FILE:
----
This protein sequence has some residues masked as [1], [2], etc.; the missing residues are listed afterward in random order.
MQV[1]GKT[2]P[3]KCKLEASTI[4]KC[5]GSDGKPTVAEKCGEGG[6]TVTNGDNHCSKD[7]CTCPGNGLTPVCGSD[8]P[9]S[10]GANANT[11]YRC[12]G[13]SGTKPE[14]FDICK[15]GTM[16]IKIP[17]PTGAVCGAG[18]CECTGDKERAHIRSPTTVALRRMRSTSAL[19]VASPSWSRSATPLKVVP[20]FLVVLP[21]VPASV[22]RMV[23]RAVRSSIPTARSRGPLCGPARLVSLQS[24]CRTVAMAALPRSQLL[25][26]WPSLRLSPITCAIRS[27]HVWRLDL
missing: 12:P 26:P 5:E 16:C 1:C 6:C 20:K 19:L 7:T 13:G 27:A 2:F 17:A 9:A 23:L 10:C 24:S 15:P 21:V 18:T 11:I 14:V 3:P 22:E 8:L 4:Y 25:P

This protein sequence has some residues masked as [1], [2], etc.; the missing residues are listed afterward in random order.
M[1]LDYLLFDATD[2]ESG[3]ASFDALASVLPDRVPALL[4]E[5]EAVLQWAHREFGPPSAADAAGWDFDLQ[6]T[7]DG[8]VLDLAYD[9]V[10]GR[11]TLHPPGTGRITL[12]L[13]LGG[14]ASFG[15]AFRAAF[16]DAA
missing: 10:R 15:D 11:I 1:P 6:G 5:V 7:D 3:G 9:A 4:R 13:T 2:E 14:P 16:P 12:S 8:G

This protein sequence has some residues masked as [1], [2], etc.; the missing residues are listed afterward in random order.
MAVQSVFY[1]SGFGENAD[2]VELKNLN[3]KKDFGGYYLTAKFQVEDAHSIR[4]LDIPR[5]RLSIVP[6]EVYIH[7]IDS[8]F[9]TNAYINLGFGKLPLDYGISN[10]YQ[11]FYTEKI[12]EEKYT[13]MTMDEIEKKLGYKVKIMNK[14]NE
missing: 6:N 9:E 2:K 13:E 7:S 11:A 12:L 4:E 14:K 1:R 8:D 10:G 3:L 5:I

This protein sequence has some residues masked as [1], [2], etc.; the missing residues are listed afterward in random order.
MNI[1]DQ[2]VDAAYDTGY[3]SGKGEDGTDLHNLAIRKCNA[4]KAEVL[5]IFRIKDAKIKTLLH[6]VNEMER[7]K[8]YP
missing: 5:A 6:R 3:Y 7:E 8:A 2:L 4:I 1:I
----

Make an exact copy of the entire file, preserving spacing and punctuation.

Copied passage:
This protein sequence has some residues masked as [1], [2], etc.; the missing residues are listed afterward in random order.
MQV[1]GKT[2]P[3]KCKLEASTI[4]KC[5]GSDGKPTVAEKCGEGG[6]TVTNGDNHCSKD[7]CTCPGNGLTPVCGSD[8]P[9]S[10]GANANT[11]YRC[12]G[13]SGTKPE[14]FDICK[15]GTM[16]IKIP[17]PTGAVCGAG[18]CECTGDKERAHIRSPTTVALRRMRSTSAL[19]VASPSWSRSATPLKVVP[20]FLVVLP[21]VPASV[22]RMV[23]RAVRSSIPTARSRGPLCGPARLVSLQS[24]CRTVAMAALPRSQLL[25][26]WPSLRLSPITCAIRS[27]HVWRLDL
missing: 12:P 26:P 5:E 16:C 1:C 6:C 20:K 19:L 7:T 13:G 27:A 2:F 17:A 9:A 23:L 10:C 24:S 15:P 21:V 18:T 11:I 14:V 3:P 22:E 8:L 4:Y 25:P

This protein sequence has some residues masked as [1], [2], etc.; the missing residues are listed afterward in random order.
M[1]LDYLLFDATD[2]ESG[3]ASFDALASVLPDRVPALL[4]E[5]EAVLQWAHREFGPPSAADAAGWDFDLQ[6]T[7]DG[8]VLDLAYD[9]V[10]GR[11]TLHPPGTGRITL[12]L[13]LGG[14]ASFG[15]AFRAAF[16]DAA
missing: 10:R 15:D 11:I 1:P 6:G 5:V 7:D 3:G 9:A 4:R 13:T 2:E 14:P 16:P 12:S 8:G

This protein sequence has some residues masked as [1], [2], etc.; the missing residues are listed afterward in random order.
MAVQSVFY[1]SGFGENAD[2]VELKNLN[3]KKDFGGYYLTAKFQVEDAHSIR[4]LDIPR[5]RLSIVP[6]EVYIH[7]IDS[8]F[9]TNAYINLGFGKLPLDYGISN[10]YQ[11]FYTEKI[12]EEKYT[13]MTMDEIEKKLGYKVKIMNK[14]NE
missing: 6:N 9:E 2:K 13:E 7:S 11:A 12:L 4:E 14:K 1:R 8:D 10:G 3:L 5:I

This protein sequence has some residues masked as [1], [2], etc.; the missing residues are listed afterward in random order.
MNI[1]DQ[2]VDAAYDTGY[3]SGKGEDGTDLHNLAIRKCNA[4]KAEVL[5]IFRIKDAKIKTLLH[6]VNEMER[7]K[8]YP
missing: 5:A 6:R 3:Y 7:E 8:A 2:L 4:I 1:I